Labeling The First Of Many GMO Issues To Decide
By Chuck Robinson
Engaging in the debate over labeling genetically modified foods is a great way to alienate friends, I can tell you.
Why I think about wading into it, I can’t explain. Am I becoming Mr. Wilson from the Dennis the Menace cartoon? Perhaps I have become a grumpy old man worn out by crazy crap, and the GMO debate is brimming with that.
The reason to bring it up is the U.S. House of Representatives passing the Safe and Accurate Food Labeling Act that would pre-empt regional and local efforts across the nation to require foods with GMOs to be labeled.
Rep. Mike Pompeo, R-Kan., and G.K. Butterfield, D-N.C., introduced the bill, and it passed 275-150. However, Govtrack.us gives it only a 30% chance of passing the Senate.
The bill is a strong rebuttal to the often zealous anti-GMO rhetoric.
It would pre-empt states from requiring labeling of GMO food. As sponsors frame it, it removes the potential patchwork of regulations that would impede interstate commerce.
The bill would have FDA regulate companies that want to label themselves as GMO-free and establish a voluntary genetically modified food certification program. That seems analogous to the National Organic Program.
Food producers would have to notify the Food and Drug Administration of any GMO foods intended to be sold interstate and would disallow selling GMO foods not deemed safe by FDA, according to the bill.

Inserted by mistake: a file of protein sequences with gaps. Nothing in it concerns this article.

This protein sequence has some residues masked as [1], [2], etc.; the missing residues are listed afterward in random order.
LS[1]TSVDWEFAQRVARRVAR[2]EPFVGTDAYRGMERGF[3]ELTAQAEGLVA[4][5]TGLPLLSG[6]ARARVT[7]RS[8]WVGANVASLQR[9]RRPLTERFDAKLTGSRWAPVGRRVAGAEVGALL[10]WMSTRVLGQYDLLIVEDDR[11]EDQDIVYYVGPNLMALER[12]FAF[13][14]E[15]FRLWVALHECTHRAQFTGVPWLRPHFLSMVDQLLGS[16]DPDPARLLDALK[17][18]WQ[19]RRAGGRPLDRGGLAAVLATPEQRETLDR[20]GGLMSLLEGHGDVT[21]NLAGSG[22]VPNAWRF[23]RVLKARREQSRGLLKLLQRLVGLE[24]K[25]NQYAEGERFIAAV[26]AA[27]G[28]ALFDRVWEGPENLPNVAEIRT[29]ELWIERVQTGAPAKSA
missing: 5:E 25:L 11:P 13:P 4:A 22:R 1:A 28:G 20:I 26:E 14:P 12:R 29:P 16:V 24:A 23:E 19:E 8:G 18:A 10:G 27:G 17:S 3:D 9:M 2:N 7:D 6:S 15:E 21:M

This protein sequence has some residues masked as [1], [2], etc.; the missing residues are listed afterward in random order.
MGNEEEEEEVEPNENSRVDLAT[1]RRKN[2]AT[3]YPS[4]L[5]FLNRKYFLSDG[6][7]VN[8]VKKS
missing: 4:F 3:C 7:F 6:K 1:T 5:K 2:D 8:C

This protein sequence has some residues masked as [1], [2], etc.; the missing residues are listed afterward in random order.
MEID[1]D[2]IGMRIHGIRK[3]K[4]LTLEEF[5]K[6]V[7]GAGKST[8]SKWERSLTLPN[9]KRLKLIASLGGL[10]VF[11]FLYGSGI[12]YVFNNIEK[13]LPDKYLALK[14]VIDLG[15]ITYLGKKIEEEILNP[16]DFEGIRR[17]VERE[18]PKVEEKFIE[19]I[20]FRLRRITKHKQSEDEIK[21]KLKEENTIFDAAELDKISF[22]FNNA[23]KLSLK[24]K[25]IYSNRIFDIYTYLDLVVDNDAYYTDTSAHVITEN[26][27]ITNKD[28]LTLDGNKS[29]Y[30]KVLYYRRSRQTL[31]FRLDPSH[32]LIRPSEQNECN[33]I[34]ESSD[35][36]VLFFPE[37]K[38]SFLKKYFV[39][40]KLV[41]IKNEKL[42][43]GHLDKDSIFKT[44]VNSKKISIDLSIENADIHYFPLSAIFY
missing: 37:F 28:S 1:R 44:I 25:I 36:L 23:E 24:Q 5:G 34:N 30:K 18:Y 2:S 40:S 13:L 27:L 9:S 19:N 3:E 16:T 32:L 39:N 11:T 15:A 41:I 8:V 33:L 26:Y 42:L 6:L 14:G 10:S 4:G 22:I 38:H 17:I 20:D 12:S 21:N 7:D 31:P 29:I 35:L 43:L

It also would prevent required labeling of foods just because they are bioengineered.
The reasoning for that seems solid to me, and Rep. Henry Waxman, D-Calif., explained why in December during House subcommittee discussion on GMO labeling, according to Agri-pulse.com.
That was just before he ended his 40-year career in the house in January.
“Mandatory labeling could lead consumers to believe that if the government is requiring a GE label, it must mean that GE foods are riskier or somehow fundamentally different from non-(genetically engineered) foods and to date scientists have concluded that they are not,” Waxman said.
That is a major bone of contention. Anti-GMO combatants inundate us with opinion dressed up in half-truths and outright deceptions and then bring it down to the argument, “What are you trying to hide by not labeling GMOs?”
We are a broad-based coalition representing the entire American agriculture food supply chain – from farm to fork. We are committed to increasing the public’s understanding about the science and safety of genetically modified organisms (GMOs) and advocating for science-based policies that keep food affordable for every American.